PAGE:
Last updated on 20th June 2013
On Wednesday evening I flew into Amsterdam Schiphol airport for three days of workshop & conference on feedback systems & the development of excellence in psychotherapy. What a fascinating subject area to explore. What a treat. From the airport I caught a train to Amsterdam Zuid and then walked up through the sunny streets to my hotel. They were short of rooms and upgraded me to the 6th floor ... two walls of windows and a view to die for. A good start!
Yesterday was the pre-conference workshop - "Pushing your clinical effectiveness to the next level" - with Scott Miller. A blunt title, but a good description of what the workshop was trying to achieve. Flying to Amsterdam for three days of workshop & conference is part of a journey for me that began nearly two year's ago at the British Association for Behavioural & Cognitive Psychotherapies (BABCP) summer conference in Guildford. I went to a plenary lecture by Michael Lambert at that conference entitled "What shall we do about the fact that there are supershrinks and pseudoshrinks?". I wrote a long blog post about the talk saying that, for me, it was the most important input of the conference. And so it proved. I wrote a series of posts triggered by what Michael Lambert had said including "Barry Duncan's book 'On becoming a better therapist'", "The heart & soul of change: delivering what works in therapy", "The Norway feedback project: a clear and sensible way to make psychotherapy more helpful" and "Orlinsky & Ronnestad's 'How psychotherapists develop: a study of therapeutic work and professional growth'". Then a couple of months after hearing Lambert speak I travelled to Copenhagen to follow up these ideas further at a Scott Miller workshop.
I have continued to write about and use these ideas - see the posts "Psychotherapists & counsellors who don't monitor their outcomes are at risk of being both incompetent & potentially dangerous", "Orlinsky & Ronnestad's "How psychotherapists develop": three key recommendations for maintaining effectiveness", "Five recent research studies on the worrying variability both in psychotherapist effectiveness and also in willingness to change" and the "Feedback informed treatment" website.
So how was this one day workshop with Scott Miller? Well for such status quo challenging subject matter, the workshop structure itself was rather traditional. Mostly we just sat and listened to Scott lecturing ... although it should be noted he does this entertainingly and well. Interestingly some of the significant challenges to this standard teaching format come from the very "deliberate practice" expertise development literature that this conference is due to discuss - see Deslauriers et al's 2011 paper "Improved learning in a large-enrollment physics class". Many of the slides from Scott's previous talks & workshops are downloadable (as PDF's rather than slides) from the "Scholarly publications" section of his website.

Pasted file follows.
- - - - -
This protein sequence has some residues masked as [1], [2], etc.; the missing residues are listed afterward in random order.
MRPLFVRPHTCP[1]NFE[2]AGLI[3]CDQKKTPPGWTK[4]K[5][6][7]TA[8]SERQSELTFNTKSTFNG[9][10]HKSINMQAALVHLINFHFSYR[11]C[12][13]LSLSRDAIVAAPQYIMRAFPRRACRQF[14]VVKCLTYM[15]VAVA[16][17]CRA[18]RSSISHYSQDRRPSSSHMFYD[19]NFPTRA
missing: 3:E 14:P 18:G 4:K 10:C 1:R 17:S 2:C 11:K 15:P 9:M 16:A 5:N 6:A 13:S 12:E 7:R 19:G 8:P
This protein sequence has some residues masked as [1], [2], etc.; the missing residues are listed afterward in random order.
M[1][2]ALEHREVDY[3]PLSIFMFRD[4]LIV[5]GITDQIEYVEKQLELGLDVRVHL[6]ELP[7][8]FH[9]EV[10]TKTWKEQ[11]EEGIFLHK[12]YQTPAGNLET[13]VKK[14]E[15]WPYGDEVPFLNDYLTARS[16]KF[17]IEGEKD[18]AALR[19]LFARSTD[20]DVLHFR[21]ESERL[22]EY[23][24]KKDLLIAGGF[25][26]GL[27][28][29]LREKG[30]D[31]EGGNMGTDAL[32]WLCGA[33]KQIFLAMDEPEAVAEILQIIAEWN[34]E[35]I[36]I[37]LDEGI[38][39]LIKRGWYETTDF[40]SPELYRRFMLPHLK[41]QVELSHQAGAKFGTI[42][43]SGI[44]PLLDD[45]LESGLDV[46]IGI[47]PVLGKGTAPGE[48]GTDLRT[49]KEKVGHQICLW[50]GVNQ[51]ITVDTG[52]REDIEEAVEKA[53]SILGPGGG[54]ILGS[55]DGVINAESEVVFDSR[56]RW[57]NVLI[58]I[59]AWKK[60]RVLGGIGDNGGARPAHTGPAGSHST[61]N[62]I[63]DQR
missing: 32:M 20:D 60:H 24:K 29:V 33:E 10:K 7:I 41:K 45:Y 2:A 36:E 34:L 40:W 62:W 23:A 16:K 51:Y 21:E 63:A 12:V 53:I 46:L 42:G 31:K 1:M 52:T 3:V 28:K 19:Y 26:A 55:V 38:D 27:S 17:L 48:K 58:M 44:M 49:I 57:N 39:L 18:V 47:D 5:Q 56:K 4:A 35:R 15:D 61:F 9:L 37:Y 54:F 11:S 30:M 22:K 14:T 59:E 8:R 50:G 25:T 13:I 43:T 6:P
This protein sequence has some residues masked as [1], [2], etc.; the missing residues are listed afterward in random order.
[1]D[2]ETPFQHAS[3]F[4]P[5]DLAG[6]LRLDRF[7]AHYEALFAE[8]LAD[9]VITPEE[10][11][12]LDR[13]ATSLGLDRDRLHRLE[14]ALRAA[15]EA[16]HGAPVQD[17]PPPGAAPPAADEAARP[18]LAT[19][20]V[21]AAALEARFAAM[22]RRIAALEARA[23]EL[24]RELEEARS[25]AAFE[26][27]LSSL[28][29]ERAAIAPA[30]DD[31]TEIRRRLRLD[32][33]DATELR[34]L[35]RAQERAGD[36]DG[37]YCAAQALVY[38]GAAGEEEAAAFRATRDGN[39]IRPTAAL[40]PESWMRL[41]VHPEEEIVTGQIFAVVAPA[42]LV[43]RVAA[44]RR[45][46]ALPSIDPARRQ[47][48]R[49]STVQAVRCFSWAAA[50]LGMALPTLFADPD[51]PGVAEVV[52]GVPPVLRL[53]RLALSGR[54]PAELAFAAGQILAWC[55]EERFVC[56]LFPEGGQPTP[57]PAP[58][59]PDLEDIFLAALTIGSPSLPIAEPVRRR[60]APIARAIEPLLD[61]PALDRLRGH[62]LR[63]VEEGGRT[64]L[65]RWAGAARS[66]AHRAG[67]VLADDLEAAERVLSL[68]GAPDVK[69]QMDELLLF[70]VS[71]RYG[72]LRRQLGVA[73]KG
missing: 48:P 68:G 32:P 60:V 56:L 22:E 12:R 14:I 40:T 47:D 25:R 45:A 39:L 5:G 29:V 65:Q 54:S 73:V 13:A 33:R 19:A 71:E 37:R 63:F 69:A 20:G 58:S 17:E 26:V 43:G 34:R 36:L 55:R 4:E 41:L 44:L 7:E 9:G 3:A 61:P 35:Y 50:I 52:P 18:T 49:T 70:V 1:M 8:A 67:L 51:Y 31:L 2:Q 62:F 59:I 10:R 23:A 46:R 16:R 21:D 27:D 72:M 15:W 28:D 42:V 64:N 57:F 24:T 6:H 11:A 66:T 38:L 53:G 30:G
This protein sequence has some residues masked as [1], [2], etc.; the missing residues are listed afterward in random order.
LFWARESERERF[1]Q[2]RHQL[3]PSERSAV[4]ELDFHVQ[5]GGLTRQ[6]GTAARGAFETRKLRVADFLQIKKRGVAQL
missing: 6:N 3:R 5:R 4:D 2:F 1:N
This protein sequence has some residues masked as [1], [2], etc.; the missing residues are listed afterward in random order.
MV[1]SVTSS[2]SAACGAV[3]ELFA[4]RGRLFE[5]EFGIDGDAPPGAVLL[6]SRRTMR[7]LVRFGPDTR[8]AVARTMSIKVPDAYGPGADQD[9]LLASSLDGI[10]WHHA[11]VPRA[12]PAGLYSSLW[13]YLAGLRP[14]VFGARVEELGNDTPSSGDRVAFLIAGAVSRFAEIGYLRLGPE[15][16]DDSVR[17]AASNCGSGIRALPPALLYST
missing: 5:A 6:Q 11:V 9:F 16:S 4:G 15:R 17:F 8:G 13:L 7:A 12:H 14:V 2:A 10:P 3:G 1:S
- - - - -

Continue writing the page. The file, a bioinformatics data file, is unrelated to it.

As I suspect he usually starts his talks, Scott gave an initial half full/half empty introduction to the field of psychotherapy. So the situation is "half full" because with a typical effect size of 0.8, psychotherapy & counselling are genuinely valuable interventions (statistically a "Cohen's d" of 0.8 is usually considered a "large" effect size). Their helpfulness compares well with many more high tech treatments, so Wampold in his 2007 article "Psychotherapy: the humanistic (and effective) treatment" notes " ... a perusal of the University of Toronto's Centre for Evidence-Based Medicine Web site reveals that psychotherapy is more effective than many evidence-based medical practices, some of which are costly and produce significant side effects, including almost all interventions in cardiology (e.g., beta-blockers, angioplasty), geriatric medicine (e.g., calcium and alendronate sodium for osteoporosis), and asthma (e.g., budesonide); influenza vaccine; and cataract surgery, among other treatments. Moreover, when directly compared in clinical trials, psychotherapy typically is as effective as pharmacological treatments of mental disorders." It's noteworthy too that psychotherapy's "side effects" are usually pretty benign compared with the potential adverse effects of other treatments, including most drug alternatives. We in the audience were asked to turn to our neighbours at this stage, shake hands and congratulate each other on a job being done well. Now came the "half empty" section. Despite huge amounts of research and the flowering of a profusion of different psychotherapeutic approaches there's very little evidence that we're any more effective now than when psychotherapy outcomes first began to be measured forty or so years ago - see, for example, the classic Ost meta-analysis "Cognitive behavior therapy for anxiety disorders: 40 years of progress.". To make matters worse, it doesn't seem that for individual psychotherapists, all the years of training & experience lead to any better results. And to top it off, research suggests that as practitioners we are blissfully ... and worryingly ... unaware of what results we are getting and how good or bad we are at our jobs. See, for example, "What shall we do about the fact that there are supershrinks and pseudoshrinks?" and "Psychotherapists & counsellors who don't monitor their outcomes are at risk of being both incompetent & potentially dangerous".
More to follow ...